England have finished fourth in the World Cup after going down to a 2-0 defeat to Belgium in Saturday’s play-off in Saint Petersburg.
Gareth Southgate’s men, insisting that they were looking to finish on a high despite the deflating semi-final defeat to Croatia, looked brighter from open play than they had done at any other point since the clash with Panama, but were unable to prevent a technically superior and more clinical Belgian side from taking victory and the bronze medal.
The Three Lions, operating the same midfield trio of Eric Dier, Ruben Loftus-Cheek and Fabian Delph that started in the earlier group match between these two sides, were deprived of the chance to settle into any sort of rhythm as they found themselves behind with less than four minutes on the clock.
Nacer Chadli broke free down the left wing and afforded the space to square it low into the box – right wing-back Thomas Meunier was on hand to steer the ball home having evaded John Stones.
From there, England searched for a way back into the match but Belgium had them firmly under control for the remainder of the first half. Southgate’s men did end the half with three shots on target – more than they managed in the entirety of every match since Panama – but they went into the tunnel 1-0 down at the break.
England were a bit livelier after the restart and were beginning to put some crosses into the box. However, Harry Kane, looking a little heavy-footed and possibly still carrying a knock, was slow to react to every dangerous ball into the penalty area. Belgium, for their part, could have gone 2-0 up before the hour mark but Romelu Lukaku failed to trap the ball having been played through on goal.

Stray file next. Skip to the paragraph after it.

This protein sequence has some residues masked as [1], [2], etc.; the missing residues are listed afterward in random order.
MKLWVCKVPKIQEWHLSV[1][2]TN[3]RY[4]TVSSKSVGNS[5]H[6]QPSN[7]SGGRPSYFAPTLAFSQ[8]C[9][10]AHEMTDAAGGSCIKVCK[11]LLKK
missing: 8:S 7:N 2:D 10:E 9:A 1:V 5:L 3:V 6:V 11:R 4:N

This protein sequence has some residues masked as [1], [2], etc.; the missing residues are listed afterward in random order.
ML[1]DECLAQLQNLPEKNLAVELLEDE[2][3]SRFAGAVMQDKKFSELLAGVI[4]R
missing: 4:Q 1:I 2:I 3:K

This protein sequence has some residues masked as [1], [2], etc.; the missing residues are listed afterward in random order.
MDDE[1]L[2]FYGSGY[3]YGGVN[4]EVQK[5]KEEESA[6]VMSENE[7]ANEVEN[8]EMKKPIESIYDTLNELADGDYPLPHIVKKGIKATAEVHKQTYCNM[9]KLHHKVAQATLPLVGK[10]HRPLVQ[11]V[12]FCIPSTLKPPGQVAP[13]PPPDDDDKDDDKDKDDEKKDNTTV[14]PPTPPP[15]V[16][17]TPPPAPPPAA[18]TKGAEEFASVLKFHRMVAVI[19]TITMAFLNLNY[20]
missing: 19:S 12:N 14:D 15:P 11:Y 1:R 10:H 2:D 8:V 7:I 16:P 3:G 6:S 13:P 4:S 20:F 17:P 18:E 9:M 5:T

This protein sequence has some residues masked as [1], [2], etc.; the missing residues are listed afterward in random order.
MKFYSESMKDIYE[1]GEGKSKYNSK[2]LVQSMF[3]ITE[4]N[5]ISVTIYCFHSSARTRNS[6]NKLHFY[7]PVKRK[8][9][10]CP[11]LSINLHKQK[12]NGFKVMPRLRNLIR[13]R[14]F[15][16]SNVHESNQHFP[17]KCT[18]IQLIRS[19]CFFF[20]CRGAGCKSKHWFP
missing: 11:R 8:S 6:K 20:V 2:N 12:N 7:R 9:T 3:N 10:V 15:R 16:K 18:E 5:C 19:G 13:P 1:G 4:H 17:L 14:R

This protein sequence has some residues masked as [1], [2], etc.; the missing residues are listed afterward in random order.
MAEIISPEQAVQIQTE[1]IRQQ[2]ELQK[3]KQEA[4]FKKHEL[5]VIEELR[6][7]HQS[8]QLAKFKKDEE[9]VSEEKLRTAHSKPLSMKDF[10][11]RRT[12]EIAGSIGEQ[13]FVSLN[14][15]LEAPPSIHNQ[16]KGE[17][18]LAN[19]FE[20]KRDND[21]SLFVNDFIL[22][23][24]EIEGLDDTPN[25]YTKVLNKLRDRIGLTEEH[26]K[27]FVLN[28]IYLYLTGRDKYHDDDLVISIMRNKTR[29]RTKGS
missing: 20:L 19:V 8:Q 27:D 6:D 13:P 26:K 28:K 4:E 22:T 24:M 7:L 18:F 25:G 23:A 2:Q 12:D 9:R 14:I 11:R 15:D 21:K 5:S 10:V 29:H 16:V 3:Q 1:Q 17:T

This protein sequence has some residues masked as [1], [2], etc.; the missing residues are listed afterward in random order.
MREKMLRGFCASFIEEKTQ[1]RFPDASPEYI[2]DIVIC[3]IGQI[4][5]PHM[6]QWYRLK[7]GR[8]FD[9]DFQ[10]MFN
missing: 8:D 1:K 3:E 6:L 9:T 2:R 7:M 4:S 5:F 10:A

England came agonisingly close to equalising with twenty minutes remaining, as Eric Dier raced through and dinked over Thibaut Courtois only to see his effort cleared off the line thanks to a dramatic intervention from Tottenham clubmate Toby Alderweireld.
Southgate’s men grew in confidence from there, but should have heeded the warning when Belgium came close to doubling their lead through a fine volley from Meunier on the counter with just shy of ten minutes remaining. They didn’t, and Belgium made it 2-0 courtesy of an Eden Hazard breakaway in the 82nd minute.
From there, it only looked as though there was going to be one winner, as England looked physically and mentally drained as soon as that the ball hit the back of their net for a second time. The exploits of a long season finally took their toll on these players, and it was then just a case of waiting for the final whistle.
Belgium emerged 2-0 winners to secure a tournament-best third place, while England matched the fourth-place finish they achieved in their last semi-final appearance in 1990.
— FIFA World Cup ? (@FIFAWorldCup) July 14, 2018
It’s all over in Saint Petersburg.
— England (@England) July 14, 2018
We love you fans ! ?
— Belgian Red Devils (@BelRedDevils) July 14, 2018